Paula Ellis is Vice President for Strategic Initiatives at the John S. and James L. Knight Foundation, where she is in charge of "transformational funds" -- money that supports transformative projects that lead to informed and engaged communities. A journalist for three decades, Ellis is interested in using new media, which values co-creation and participation, to develop strong, resilient communities.
- The beginning of Knight Foundation was heavily influenced by Clara Knight, the mother of Jack and Jim Knight. What's her story, and how does her vision influence yours?
- Like many philanthropists, Jack and Jim Knight learned the importance of giving back to community from family. Well before there was a foundation, their mother Clara helped influence the family to establish an education fund -- loans and scholarships -- that provided financial support to scores of young people in attain a college education. And, many of those young recipients became great contributors to their own communities. Prior to 1950, the Knight brothers -- who would later own the country's largest newspaper chain Knight Ridder -- began what would become Knight Foundation with a little more than $9,000. Their interest was in promoting quality journalism and strengthening the communities where they lived and worked. Fifteen years later, their mother Clara, upon her death, gave the foundation its first major infusion of assets. Her gift opened the way for Knight Foundation to make a significant mark. Today, the foundation's mission is promoting informed and engaged communities -- just like the Knight family did for decades through their newspapers.
- Tell me about the Knight Technology for Engagement Initiative. What are a few of the projects you're tracking? Who are some women who are leaders in this field?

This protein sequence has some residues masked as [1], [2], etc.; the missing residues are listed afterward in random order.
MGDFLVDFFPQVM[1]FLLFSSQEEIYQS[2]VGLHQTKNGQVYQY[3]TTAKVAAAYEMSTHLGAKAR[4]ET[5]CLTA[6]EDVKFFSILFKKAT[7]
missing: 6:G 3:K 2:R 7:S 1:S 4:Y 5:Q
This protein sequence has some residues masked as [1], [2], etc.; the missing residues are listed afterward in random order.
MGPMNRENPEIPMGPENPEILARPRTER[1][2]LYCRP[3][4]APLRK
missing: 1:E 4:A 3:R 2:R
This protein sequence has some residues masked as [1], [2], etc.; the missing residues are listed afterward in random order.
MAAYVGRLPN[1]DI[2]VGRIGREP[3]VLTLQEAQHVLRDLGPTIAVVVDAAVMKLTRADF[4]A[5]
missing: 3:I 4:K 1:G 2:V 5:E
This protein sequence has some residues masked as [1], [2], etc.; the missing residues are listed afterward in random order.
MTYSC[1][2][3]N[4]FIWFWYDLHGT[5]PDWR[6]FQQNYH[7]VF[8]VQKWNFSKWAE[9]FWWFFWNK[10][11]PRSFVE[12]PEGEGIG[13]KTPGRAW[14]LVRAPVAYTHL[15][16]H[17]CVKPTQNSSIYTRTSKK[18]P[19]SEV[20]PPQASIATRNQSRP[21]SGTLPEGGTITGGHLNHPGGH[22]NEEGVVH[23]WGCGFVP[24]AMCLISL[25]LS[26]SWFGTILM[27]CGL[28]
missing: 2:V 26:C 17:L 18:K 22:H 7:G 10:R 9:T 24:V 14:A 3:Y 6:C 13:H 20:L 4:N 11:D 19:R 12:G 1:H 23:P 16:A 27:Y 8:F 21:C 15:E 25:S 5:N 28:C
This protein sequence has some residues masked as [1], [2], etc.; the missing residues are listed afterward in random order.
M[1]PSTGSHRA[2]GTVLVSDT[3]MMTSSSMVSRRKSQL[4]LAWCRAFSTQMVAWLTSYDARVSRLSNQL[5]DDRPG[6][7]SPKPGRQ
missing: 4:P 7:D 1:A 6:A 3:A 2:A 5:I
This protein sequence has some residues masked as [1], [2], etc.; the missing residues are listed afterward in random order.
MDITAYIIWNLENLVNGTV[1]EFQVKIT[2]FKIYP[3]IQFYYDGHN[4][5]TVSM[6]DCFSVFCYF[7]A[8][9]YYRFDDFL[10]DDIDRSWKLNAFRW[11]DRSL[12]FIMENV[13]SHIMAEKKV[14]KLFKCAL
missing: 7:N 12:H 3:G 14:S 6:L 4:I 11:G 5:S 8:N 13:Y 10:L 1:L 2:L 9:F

- We're all seeing how social networks like Facebook have become the place to make a statement, whether it's supporting Haiti, ending hunger, or any other of a range of causes. But those clicks aren't necessarily turning into a movement to better communities -- at least they haven't yet. With an eye on promoting informed and engaged communities, we started looking at ways to take that online energy a step further, and transform it into on-the-ground action.
- This summer, we launched the Knight Technology Engagement Initiative, which will initially invest $2.23 mil lion in five projects that use the latest digital tools to help people connect for the greater good. I'll give you two examples. We're funding Code for America, founded by Jennifer Pahlka, which wants to transform city governments across the country by enlisting the nation's most promising developers to apply Web 2.0 principles to civic problems. They are using the Teach for America model, and recruiting the country's best and brightest to create web applications to help make city governments more transparent, inclusive and efficient. Another is CEOs for Cities, led by Carol Coletta, which will test whether residents can help create solutions to local problems, filling a gap left by shrinking budgets. This project will connect developers and city officials to build a crowd-sourcing platform that invites citizens to work with government to identify problems and find answers. We can't wait to see what they come up with.